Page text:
Sitges Tango Festival July 18 – 22

warm tropical nights… milonga under the stars… the crowd watches a demo by Sebastian Arce & Mariana Montes

We carried the rain with us as we flew from from Paris to Barcelona one gray day last July. From the airport we drove through the midsummer drizzle 30 km south to Sitges. By sunset that evening the skies were clearing, though the wind continued through the night. In the morning the sky was still cloudy, but, intrepid beach-goers that we are, we walked half a block to the beach with our giant sunbrella and his & hers beach towels. After an hour the clouds had flown away north (to drench Paris again, no doubt, as they’d been doing all spring) and the day turned sunny and hot. Here’s my personal bodyguard testing the water…

the water is warm!!!

captured web photo… it actually wasn’t this crowded!

Known as the St. Tropez of Spain, Sitges is a small city known for its beaches, nightspots, and historical sites.  A wide boulevard winds along the Mediterranean, with cafés, restaurants (fresh fish! tapas! clams oysters mussels calamari, lobster…) beautiful old houses, historic churches, alcázars, plazas… tango on the beach, anybody?

white sands, white tie…

and Tango.

Sitges became a counterculture city back in the 1960s… and it still resonates hip and cool. One of the hottest gay beaches of Europe, too. Franco was still in power in those days, but apparently rebellious Sitges managed to skate by … or maybe I’m just desperately under-informed.

main beach and plaza

pretty tiled fountain

in the historic center

a beautiful old portal

I really go for historic buildings, and Sitges is full of them.

looks Art Deco to me

This retro wedge-shaped building was one of the landmarks I used to orient myself while walking around the old part of town. The streets are winding cobblestone paths, most not even wide enough for cars, and even though they mostly all lead down to the beach, it’s easy to get lost in the maze (unless you’re looking for the beach, of course). But since being lost is my normal state, I actually felt pretty much at home. Everywhere you look are restaurants, cafés, colorful shops and marketplace stalls selling tango-fashionable loose trousers, and loads of more pretty things.

Every day is market day in a tourist town, and the food on display was appetizing and delicious!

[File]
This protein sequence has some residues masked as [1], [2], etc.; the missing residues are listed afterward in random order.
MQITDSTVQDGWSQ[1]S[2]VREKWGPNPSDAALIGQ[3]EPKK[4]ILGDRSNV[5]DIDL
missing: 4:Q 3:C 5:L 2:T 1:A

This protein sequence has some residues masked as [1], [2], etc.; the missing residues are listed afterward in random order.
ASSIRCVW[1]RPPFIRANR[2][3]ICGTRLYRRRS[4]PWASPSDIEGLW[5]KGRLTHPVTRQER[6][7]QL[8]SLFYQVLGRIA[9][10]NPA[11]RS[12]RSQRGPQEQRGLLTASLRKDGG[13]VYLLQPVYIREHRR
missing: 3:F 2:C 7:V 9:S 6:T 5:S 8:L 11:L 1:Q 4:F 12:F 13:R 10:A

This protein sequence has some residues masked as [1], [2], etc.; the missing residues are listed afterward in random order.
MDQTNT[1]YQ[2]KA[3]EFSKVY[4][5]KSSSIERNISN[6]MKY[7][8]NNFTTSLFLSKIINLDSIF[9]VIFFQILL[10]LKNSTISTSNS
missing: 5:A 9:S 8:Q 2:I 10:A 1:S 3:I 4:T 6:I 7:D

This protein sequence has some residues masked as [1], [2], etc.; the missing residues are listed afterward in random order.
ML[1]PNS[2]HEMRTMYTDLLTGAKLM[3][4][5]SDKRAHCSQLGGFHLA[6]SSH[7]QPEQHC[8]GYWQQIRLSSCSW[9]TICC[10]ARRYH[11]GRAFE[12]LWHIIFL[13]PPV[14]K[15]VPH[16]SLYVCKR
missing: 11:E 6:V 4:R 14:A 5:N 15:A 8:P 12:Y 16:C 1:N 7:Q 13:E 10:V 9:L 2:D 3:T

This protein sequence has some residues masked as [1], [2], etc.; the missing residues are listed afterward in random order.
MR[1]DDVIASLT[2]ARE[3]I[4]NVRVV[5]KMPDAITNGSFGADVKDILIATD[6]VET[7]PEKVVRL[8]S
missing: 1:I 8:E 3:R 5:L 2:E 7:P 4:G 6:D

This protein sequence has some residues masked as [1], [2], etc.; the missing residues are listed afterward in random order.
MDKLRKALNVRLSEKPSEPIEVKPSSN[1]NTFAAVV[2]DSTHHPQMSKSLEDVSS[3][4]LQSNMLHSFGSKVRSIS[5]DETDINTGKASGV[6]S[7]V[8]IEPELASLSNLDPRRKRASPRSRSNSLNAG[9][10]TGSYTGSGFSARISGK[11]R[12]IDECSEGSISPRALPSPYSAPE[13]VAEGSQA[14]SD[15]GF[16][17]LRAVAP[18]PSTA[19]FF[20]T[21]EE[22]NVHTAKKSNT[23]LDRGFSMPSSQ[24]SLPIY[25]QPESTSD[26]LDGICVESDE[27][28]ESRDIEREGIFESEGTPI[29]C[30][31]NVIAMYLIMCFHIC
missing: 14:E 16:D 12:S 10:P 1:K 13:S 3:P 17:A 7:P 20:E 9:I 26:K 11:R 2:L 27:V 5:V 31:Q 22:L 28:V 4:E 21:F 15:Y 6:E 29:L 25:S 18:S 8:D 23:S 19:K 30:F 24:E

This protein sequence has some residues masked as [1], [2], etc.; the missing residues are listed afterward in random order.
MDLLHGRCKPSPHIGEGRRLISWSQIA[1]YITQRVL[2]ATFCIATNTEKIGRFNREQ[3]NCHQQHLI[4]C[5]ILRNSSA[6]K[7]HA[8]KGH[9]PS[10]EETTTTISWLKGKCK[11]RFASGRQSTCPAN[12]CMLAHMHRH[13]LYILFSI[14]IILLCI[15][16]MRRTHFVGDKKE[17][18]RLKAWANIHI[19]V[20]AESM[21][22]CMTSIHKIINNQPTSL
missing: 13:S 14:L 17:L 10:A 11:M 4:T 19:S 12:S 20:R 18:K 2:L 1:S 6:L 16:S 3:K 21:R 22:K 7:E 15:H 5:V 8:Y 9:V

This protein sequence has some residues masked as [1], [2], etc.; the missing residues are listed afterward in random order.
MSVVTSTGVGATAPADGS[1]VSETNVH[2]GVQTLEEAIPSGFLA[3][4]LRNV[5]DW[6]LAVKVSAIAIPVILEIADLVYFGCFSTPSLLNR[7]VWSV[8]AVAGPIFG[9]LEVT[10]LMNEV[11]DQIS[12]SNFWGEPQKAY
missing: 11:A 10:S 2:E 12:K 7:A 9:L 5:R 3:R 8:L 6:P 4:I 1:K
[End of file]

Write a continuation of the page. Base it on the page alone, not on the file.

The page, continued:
CJS pizzas (just say “CJ’s”)

the olive seller

CJS deli

CJS salmueria

a portal in the historic center

la Sirenita de Sitges

Our room in a small hotel a half-block from the beach overlooks a beautiful house, three floors, dazzlingly white walls with blue shutters, an intense cobalt blue (one of my favorite colors!) with a terracotta roof. Classic mediterranean. Sorry! I didn’t get a picture. But here’s a serene spot on the hotel terrazza, where breakfast is served till noon, and you can order drinks and/or snacks the rest of the day and evening.

Hotel Los Globos

If you’ve had too many mojitos you can just hang out and talk to the resident parrot.

Pieces of Eight! Pieces of Eight! Isn’t that one of the last lines in Robert Louis Stevenson’s classic, Treasure Island?  The Hotel Los Globos resident parrot-greeter talks and whistles loudly whenever anyone walks by. He seems really sweet, but then I didn’t risk sticking my finger between the bars. We humans always want to believe animals have thoughts and feelings just like us. I guess we just can’t imagine anything different, but… birds will be birds! And they have brains the size of a pea. Of course it helps if you use all the brainpower you have!

The afternoon we arrived we walked all around town. The main church is perched on a high point of the malecón, the walkway along the waterfront.

la iglesia principal

There was a wedding party outside the church, with lots of chic people standing around, waiting for the novios to exit. I felt like I’d stepped into an episode of La Reina del Sur, but fortunately there was no exchange of gunfire. I should have taken a few photos but, shy me, I didn’t want to be the intrusive tourist. Later, as we walked along the beach, we happened upon the sweet ending of yet another wedding! The couple was wrapped up in a big piece of  cloth which was then knotted around them, like a giant pretzel. Trapped forever! or so it would seem. A day of domestic mergers in sunny Spain.